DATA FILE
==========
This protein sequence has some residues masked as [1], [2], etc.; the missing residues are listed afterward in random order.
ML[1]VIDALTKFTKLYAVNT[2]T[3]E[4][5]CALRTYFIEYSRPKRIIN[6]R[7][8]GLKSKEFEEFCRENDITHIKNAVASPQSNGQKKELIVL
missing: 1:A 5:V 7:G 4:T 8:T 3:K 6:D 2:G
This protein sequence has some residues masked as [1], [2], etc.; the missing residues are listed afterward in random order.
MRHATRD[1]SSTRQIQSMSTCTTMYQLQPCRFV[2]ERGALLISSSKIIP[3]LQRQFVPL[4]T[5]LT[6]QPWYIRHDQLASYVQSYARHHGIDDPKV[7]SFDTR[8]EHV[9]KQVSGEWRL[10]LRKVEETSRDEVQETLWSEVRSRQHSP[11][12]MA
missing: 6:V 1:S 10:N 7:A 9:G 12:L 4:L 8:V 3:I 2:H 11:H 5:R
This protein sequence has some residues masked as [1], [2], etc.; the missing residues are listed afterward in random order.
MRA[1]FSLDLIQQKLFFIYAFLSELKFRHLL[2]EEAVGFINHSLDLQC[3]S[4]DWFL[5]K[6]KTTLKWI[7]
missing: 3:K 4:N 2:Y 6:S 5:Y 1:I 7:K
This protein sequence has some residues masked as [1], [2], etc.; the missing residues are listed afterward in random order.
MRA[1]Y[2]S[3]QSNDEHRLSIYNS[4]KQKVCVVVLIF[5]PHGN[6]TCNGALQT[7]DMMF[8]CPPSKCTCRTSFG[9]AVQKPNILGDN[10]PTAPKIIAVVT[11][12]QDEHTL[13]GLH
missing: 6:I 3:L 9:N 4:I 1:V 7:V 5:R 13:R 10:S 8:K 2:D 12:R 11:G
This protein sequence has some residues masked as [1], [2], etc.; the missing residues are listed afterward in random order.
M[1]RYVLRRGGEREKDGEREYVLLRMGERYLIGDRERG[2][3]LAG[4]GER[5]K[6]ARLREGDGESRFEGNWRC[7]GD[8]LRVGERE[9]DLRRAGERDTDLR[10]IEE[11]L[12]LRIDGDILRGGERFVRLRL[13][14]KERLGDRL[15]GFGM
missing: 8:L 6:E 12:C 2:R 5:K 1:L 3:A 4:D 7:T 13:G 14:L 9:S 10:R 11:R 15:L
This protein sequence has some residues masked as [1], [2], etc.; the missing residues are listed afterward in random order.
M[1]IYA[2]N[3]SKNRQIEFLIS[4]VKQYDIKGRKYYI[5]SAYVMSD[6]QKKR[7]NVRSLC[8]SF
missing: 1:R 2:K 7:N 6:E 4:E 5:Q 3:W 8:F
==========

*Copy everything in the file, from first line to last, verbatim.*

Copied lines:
This protein sequence has some residues masked as [1], [2], etc.; the missing residues are listed afterward in random order.
ML[1]VIDALTKFTKLYAVNT[2]T[3]E[4][5]CALRTYFIEYSRPKRIIN[6]R[7][8]GLKSKEFEEFCRENDITHIKNAVASPQSNGQKKELIVL
missing: 1:A 5:V 7:G 4:T 8:T 3:K 6:D 2:G
This protein sequence has some residues masked as [1], [2], etc.; the missing residues are listed afterward in random order.
MRHATRD[1]SSTRQIQSMSTCTTMYQLQPCRFV[2]ERGALLISSSKIIP[3]LQRQFVPL[4]T[5]LT[6]QPWYIRHDQLASYVQSYARHHGIDDPKV[7]SFDTR[8]EHV[9]KQVSGEWRL[10]LRKVEETSRDEVQETLWSEVRSRQHSP[11][12]MA
missing: 6:V 1:S 10:N 7:A 9:G 12:L 4:L 8:V 3:I 2:H 11:H 5:R
This protein sequence has some residues masked as [1], [2], etc.; the missing residues are listed afterward in random order.
MRA[1]FSLDLIQQKLFFIYAFLSELKFRHLL[2]EEAVGFINHSLDLQC[3]S[4]DWFL[5]K[6]KTTLKWI[7]
missing: 3:K 4:N 2:Y 6:S 5:Y 1:I 7:K
This protein sequence has some residues masked as [1], [2], etc.; the missing residues are listed afterward in random order.
MRA[1]Y[2]S[3]QSNDEHRLSIYNS[4]KQKVCVVVLIF[5]PHGN[6]TCNGALQT[7]DMMF[8]CPPSKCTCRTSFG[9]AVQKPNILGDN[10]PTAPKIIAVVT[11][12]QDEHTL[13]GLH
missing: 6:I 3:L 9:N 4:I 1:V 7:V 5:R 13:R 10:S 8:K 2:D 12:R 11:G
This protein sequence has some residues masked as [1], [2], etc.; the missing residues are listed afterward in random order.
M[1]RYVLRRGGEREKDGEREYVLLRMGERYLIGDRERG[2][3]LAG[4]GER[5]K[6]ARLREGDGESRFEGNWRC[7]GD[8]LRVGERE[9]DLRRAGERDTDLR[10]IEE[11]L[12]LRIDGDILRGGERFVRLRL[13][14]KERLGDRL[15]GFGM
missing: 8:L 6:E 12:C 2:R 5:K 1:L 3:A 4:D 7:T 13:G 14:L 9:S 10:R 11:R 15:L
This protein sequence has some residues masked as [1], [2], etc.; the missing residues are listed afterward in random order.
M[1]IYA[2]N[3]SKNRQIEFLIS[4]VKQYDIKGRKYYI[5]SAYVMSD[6]QKKR[7]NVRSLC[8]SF
missing: 1:R 2:K 7:N 6:E 4:E 5:Q 3:W 8:F